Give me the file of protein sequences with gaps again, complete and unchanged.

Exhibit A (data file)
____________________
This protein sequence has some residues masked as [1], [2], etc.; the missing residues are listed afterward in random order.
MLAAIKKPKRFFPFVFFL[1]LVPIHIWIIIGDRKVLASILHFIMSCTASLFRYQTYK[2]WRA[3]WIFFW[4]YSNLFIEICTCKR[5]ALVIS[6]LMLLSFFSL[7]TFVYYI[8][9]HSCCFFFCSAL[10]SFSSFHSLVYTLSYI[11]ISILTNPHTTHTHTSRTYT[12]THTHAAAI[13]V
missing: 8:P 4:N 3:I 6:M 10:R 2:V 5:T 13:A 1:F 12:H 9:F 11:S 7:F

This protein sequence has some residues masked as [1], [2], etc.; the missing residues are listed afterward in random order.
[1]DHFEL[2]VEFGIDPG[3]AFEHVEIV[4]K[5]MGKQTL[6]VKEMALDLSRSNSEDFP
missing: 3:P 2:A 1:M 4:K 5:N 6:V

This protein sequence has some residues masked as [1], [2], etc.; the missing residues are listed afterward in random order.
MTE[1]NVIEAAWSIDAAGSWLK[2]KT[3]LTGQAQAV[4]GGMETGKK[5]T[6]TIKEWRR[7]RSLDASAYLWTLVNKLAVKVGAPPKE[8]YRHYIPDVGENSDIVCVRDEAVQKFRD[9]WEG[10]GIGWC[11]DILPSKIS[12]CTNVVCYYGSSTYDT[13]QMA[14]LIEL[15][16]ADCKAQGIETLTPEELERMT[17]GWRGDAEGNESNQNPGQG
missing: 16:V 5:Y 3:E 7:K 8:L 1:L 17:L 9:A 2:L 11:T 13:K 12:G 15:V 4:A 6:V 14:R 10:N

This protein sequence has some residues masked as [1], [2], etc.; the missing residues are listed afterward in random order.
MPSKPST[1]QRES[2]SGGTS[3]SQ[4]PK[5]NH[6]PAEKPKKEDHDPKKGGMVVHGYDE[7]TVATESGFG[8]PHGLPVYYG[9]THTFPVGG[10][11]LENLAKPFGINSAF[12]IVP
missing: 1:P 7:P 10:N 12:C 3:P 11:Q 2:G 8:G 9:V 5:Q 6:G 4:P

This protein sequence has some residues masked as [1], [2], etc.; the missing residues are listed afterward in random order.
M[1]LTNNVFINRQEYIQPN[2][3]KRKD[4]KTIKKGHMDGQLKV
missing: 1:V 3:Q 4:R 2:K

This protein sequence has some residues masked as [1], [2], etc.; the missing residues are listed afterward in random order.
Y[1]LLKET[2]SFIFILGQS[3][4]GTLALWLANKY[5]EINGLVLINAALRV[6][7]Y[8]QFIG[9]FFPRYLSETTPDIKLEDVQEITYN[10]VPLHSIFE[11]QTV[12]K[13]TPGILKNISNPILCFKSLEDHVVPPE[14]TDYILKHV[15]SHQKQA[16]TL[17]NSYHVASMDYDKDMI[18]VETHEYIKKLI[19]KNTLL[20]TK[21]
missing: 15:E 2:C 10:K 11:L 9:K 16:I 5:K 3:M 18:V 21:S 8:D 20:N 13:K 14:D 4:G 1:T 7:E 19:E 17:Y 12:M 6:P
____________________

This protein sequence has some residues masked as [1], [2], etc.; the missing residues are listed afterward in random order.
MLAAIKKPKRFFPFVFFL[1]LVPIHIWIIIGDRKVLASILHFIMSCTASLFRYQTYK[2]WRA[3]WIFFW[4]YSNLFIEICTCKR[5]ALVIS[6]LMLLSFFSL[7]TFVYYI[8][9]HSCCFFFCSAL[10]SFSSFHSLVYTLSYI[11]ISILTNPHTTHTHTSRTYT[12]THTHAAAI[13]V
missing: 8:P 4:N 3:I 6:M 10:R 2:V 5:T 13:A 1:F 12:H 9:F 11:S 7:F

This protein sequence has some residues masked as [1], [2], etc.; the missing residues are listed afterward in random order.
[1]DHFEL[2]VEFGIDPG[3]AFEHVEIV[4]K[5]MGKQTL[6]VKEMALDLSRSNSEDFP
missing: 3:P 2:A 1:M 4:K 5:N 6:V

This protein sequence has some residues masked as [1], [2], etc.; the missing residues are listed afterward in random order.
MTE[1]NVIEAAWSIDAAGSWLK[2]KT[3]LTGQAQAV[4]GGMETGKK[5]T[6]TIKEWRR[7]RSLDASAYLWTLVNKLAVKVGAPPKE[8]YRHYIPDVGENSDIVCVRDEAVQKFRD[9]WEG[10]GIGWC[11]DILPSKIS[12]CTNVVCYYGSSTYDT[13]QMA[14]LIEL[15][16]ADCKAQGIETLTPEELERMT[17]GWRGDAEGNESNQNPGQG
missing: 16:V 5:Y 3:E 7:K 8:L 1:L 17:L 9:A 2:L 11:T 13:K 12:G 15:V 4:A 6:V 14:R 10:N

This protein sequence has some residues masked as [1], [2], etc.; the missing residues are listed afterward in random order.
MPSKPST[1]QRES[2]SGGTS[3]SQ[4]PK[5]NH[6]PAEKPKKEDHDPKKGGMVVHGYDE[7]TVATESGFG[8]PHGLPVYYG[9]THTFPVGG[10][11]LENLAKPFGINSAF[12]IVP
missing: 1:P 7:P 10:N 12:C 3:P 11:Q 2:G 8:G 9:V 5:Q 6:G 4:P

This protein sequence has some residues masked as [1], [2], etc.; the missing residues are listed afterward in random order.
M[1]LTNNVFINRQEYIQPN[2][3]KRKD[4]KTIKKGHMDGQLKV
missing: 1:V 3:Q 4:R 2:K

This protein sequence has some residues masked as [1], [2], etc.; the missing residues are listed afterward in random order.
Y[1]LLKET[2]SFIFILGQS[3][4]GTLALWLANKY[5]EINGLVLINAALRV[6][7]Y[8]QFIG[9]FFPRYLSETTPDIKLEDVQEITYN[10]VPLHSIFE[11]QTV[12]K[13]TPGILKNISNPILCFKSLEDHVVPPE[14]TDYILKHV[15]SHQKQA[16]TL[17]NSYHVASMDYDKDMI[18]VETHEYIKKLI[19]KNTLL[20]TK[21]
missing: 15:E 2:C 10:K 11:L 9:K 16:I 5:K 3:M 18:V 21:S 8:D 20:N 13:K 14:D 4:G 1:T 7:E 19:E 17:Y 12:M 6:P